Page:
Concert review: Bob Dylan at Deer Valley | Buzz Blog
We need your help.

Newspapers and media companies nationwide are closing or suffering mass layoffs since the coronavirus impacted all of us starting in March. City Weekly's entire existence is directly tied to people getting together in groups--in clubs, restaurants, and at concerts and events--which are the industries most affected by new coronavirus regulations.

Our industry is not healthy. Yet, City Weekly has continued publishing thanks to the generosity of readers like you. Utah needs independent journalism more than ever, and we're asking for your continued support of our editorial voice. We are fighting for you and all the people and businesses hardest hit by this pandemic.

You can help by making a one-time or recurring donation on, which directs you to our Galena Fund 501(c)(3) non-profit, a resource dedicated to help fund local journalism. It is never too late. It is never too little. Thank you.

Concert review: Bob Dylan at Deer Valley



OMFG! What the hell is this guy eating? At Deer Valley Resort last night, Bob Dylan, approaching 70, totally rocked the house. And I mean, ROCKED the house. This was probably not an ideal show for Dylan purists. --- He never once sat down or even picked up an acoustic guitar. In fact, I noticed a few groups of folks heading for the exit of Deer Valley's Snow Park amphitheater three or four tunes into the concert. But for others, like me, this was the dream show we'd always hoped for from The Man.%uFFFD

Backed by his killer group of longtime road warriors, including default band leader and outstanding guitarist Charlie Sexton, Dylan hit the stage with smoking versions of "Leopard-Skin Pill-Box Hat" and "This Wheel's on Fire." Somewhere, recently, Dylan and his band have discovered the backbeat. Funkified versions of tunes like "I'll Be Your Baby Tonight" and "Just Like a Woman" show that Dylan isn't afraid to fuck with his own discography. He altered the phrasing of almost every familiar song. On "Just Like a Woman," each line featured a long pause and then a hurried-up punch line: "She takes .............. justlikeawomen. She aches ................ justlikeawoman."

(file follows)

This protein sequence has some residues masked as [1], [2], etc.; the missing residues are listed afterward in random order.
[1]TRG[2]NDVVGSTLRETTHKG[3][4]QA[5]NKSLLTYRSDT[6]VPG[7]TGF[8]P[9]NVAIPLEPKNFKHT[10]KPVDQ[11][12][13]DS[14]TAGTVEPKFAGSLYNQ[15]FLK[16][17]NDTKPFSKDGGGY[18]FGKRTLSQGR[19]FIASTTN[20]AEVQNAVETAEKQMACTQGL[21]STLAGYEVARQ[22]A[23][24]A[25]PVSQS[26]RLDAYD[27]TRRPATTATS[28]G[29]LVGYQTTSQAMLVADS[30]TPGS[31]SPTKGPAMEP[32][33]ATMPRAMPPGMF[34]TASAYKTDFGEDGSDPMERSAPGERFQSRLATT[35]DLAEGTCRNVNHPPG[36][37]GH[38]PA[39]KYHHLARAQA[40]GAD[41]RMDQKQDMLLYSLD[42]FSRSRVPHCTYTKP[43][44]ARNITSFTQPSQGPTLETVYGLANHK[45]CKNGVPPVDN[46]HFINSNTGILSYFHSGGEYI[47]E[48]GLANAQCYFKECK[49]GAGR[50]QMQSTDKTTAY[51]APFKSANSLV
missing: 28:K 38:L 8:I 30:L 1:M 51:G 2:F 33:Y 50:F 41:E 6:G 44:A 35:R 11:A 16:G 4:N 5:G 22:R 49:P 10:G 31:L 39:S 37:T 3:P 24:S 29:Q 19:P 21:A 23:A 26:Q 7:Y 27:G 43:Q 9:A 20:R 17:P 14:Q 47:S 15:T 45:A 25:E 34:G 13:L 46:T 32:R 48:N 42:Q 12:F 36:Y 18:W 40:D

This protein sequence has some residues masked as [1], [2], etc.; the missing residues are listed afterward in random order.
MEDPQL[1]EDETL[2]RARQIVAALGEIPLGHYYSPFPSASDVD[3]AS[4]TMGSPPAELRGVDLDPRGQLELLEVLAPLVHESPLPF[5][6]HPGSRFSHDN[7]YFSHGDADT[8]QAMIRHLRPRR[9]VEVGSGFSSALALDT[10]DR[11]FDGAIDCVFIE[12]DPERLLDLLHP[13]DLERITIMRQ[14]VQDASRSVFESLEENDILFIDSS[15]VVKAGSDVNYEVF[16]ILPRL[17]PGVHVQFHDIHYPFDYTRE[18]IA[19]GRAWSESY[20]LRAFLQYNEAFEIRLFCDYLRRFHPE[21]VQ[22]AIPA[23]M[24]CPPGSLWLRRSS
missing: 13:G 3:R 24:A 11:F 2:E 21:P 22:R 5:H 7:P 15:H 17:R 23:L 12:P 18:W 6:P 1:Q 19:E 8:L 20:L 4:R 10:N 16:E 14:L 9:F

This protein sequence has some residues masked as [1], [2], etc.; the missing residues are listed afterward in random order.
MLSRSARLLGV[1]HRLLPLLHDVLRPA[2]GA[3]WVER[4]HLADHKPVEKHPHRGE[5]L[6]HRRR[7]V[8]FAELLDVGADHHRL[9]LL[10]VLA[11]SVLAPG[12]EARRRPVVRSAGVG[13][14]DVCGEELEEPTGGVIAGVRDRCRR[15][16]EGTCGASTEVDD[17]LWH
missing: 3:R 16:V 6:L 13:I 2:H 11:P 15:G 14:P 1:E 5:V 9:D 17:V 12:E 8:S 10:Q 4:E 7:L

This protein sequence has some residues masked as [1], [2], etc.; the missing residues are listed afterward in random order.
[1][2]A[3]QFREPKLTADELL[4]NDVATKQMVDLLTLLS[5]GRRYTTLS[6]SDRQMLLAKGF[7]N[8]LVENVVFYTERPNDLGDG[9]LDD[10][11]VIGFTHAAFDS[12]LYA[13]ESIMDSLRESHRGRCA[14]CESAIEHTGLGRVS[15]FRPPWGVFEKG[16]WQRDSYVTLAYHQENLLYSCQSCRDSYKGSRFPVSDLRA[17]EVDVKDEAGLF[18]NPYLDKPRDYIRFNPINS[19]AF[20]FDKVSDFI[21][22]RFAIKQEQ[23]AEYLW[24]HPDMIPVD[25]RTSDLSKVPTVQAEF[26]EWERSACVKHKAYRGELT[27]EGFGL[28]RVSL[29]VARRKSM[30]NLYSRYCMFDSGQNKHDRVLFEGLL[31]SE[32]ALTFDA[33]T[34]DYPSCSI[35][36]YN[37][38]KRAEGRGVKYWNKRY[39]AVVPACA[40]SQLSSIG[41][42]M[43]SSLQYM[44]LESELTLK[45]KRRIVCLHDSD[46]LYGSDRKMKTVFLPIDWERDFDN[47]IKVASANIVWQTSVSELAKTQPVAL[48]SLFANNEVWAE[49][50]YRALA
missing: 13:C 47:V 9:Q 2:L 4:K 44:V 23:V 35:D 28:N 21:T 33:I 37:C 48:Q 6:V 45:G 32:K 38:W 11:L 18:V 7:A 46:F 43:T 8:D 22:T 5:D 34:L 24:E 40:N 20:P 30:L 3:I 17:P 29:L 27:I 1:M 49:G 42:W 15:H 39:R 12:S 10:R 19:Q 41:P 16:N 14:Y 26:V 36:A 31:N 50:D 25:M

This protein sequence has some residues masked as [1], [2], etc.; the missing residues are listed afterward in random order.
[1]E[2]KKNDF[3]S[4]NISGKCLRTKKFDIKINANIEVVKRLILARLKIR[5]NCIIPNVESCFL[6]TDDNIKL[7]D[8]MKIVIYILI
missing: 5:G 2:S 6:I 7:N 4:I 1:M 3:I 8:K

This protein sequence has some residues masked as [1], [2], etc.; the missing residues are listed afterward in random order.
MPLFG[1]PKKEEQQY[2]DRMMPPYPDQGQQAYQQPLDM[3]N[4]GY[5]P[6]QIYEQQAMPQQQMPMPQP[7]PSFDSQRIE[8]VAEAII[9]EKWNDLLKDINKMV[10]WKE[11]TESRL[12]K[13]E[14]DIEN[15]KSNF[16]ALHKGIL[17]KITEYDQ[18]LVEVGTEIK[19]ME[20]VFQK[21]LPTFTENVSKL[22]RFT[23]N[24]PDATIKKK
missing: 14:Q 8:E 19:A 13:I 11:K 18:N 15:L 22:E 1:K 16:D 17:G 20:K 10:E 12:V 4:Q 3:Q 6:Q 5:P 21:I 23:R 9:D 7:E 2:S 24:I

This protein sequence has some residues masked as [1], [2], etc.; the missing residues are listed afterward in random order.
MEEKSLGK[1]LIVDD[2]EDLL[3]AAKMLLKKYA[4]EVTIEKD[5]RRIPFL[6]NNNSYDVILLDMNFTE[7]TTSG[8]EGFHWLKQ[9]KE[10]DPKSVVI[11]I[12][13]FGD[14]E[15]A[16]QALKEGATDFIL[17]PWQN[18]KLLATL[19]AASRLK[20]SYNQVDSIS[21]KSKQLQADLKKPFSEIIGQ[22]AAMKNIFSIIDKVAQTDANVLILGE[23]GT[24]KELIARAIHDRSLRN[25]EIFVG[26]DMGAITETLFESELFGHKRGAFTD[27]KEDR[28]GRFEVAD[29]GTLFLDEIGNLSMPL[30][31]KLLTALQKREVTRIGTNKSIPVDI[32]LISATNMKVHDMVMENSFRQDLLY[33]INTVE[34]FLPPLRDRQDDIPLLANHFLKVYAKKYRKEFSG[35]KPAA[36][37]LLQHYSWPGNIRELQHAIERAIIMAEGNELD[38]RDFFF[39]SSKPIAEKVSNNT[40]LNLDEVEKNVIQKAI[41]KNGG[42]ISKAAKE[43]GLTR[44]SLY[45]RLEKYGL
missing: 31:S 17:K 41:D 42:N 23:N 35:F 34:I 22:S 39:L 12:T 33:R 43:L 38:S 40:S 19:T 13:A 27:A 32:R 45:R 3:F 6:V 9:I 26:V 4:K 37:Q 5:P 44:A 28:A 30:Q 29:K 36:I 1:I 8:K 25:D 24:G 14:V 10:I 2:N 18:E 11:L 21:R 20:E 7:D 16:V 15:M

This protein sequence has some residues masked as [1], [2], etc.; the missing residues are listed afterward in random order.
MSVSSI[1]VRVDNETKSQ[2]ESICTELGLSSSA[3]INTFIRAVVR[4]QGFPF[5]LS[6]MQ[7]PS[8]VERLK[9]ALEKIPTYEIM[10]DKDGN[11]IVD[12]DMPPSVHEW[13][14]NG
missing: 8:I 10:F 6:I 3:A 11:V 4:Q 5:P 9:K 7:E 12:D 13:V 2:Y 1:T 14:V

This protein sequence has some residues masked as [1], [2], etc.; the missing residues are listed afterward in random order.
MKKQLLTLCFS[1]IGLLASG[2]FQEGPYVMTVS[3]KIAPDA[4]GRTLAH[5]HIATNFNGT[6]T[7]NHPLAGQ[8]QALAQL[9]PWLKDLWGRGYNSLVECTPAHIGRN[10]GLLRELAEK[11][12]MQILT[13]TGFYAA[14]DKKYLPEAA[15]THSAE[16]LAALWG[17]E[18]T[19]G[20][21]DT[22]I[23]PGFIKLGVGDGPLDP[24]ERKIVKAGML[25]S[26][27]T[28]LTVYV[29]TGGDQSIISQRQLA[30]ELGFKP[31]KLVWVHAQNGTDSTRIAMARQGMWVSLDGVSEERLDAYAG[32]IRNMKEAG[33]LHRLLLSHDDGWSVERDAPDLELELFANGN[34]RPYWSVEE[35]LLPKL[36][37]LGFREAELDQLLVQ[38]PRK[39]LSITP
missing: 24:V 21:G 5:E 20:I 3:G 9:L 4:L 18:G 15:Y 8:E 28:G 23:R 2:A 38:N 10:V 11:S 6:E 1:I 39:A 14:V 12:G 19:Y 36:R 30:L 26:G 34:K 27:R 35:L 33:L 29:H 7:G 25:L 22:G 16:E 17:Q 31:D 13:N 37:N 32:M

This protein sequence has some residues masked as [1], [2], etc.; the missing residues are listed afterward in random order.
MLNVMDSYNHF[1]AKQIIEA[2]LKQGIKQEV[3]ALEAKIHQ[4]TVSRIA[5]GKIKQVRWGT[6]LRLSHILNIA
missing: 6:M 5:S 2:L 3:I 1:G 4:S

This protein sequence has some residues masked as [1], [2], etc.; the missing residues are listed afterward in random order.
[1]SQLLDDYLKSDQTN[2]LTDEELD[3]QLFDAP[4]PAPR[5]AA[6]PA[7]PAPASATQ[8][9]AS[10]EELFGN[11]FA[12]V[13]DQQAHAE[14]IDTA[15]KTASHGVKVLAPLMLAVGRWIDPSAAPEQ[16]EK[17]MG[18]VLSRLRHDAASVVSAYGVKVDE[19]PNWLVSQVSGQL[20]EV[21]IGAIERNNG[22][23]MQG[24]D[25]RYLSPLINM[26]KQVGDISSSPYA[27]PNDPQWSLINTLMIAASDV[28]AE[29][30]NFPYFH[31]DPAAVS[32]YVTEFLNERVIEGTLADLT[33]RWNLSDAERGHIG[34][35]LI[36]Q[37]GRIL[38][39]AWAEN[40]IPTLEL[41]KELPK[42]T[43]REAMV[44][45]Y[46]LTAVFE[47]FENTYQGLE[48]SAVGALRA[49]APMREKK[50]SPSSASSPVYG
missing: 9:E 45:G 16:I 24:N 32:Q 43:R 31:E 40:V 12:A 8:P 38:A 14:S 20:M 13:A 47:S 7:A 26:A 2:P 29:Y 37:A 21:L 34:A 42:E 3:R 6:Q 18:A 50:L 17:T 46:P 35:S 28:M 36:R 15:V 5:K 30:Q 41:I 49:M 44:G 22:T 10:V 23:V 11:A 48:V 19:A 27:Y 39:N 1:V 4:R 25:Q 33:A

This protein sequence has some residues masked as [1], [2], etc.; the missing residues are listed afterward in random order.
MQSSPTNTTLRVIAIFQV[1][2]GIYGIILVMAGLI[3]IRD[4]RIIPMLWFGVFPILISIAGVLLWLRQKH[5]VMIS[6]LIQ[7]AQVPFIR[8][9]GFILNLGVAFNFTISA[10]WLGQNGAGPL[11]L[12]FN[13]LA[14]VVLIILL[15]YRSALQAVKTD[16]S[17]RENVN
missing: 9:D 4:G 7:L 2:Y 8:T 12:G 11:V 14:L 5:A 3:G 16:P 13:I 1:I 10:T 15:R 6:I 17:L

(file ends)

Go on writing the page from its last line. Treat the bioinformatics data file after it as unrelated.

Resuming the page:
By the time Dylan and his band launched into their fifth song of the night -- a sizzling version of "Things Have Changed" -- the entire Deer Valley crowd was on its feet and never sat back down. Dylan wouldn't let them. Throughout the evening, he and the band seemed to have something to prove. Playing a surging, gurgling organ through Leslie speakers, there were times when I thought I was hearing Deep Purple, not Dylan. Songs like "Tangled Up in Blue," "Masters of War," "Highway 61 Revisited," "Jolene" and others -- all of them, in fact -- were tight, funky, fast and furious, with a swamp-rock underbelly pinned down by bassist Tony Garnier. It was such a strong show that Dylan could even be forgiven his occasional misconceived guitar solo -- forays that didn't always completely work. He was having fun.

Dylan didn't address the audience once, except to introduce his band, which was fine with me. He was busy massacring the crowd and giving notice to wannabe, younger rockers. This was a lesson in how it's done. At last night's show, Dylan seemed to be throwing down a gauntlet of some sort. Never one to allow himself to be defined by others, he took a page out of the Springsteen playbook, delivery a relentless volley of driving songs, taking no prisoners.%uFFFD

He's always had a sense of humor. And, from the stage, simple hand gestures -- and upraised palm, for example -- seemed to pay tribute to Bobby Darin or Sammy Davis Jr. more than his rock and roll colleagues. Wrapping up his encore with a knockout rendition of "All Along the Watchtower" that was more akin to Jimi Hendrix' version than his own, Dylan left no doubt about who the heaviest rocker on the planet was last night. He seemed to be having a blast. And so were we.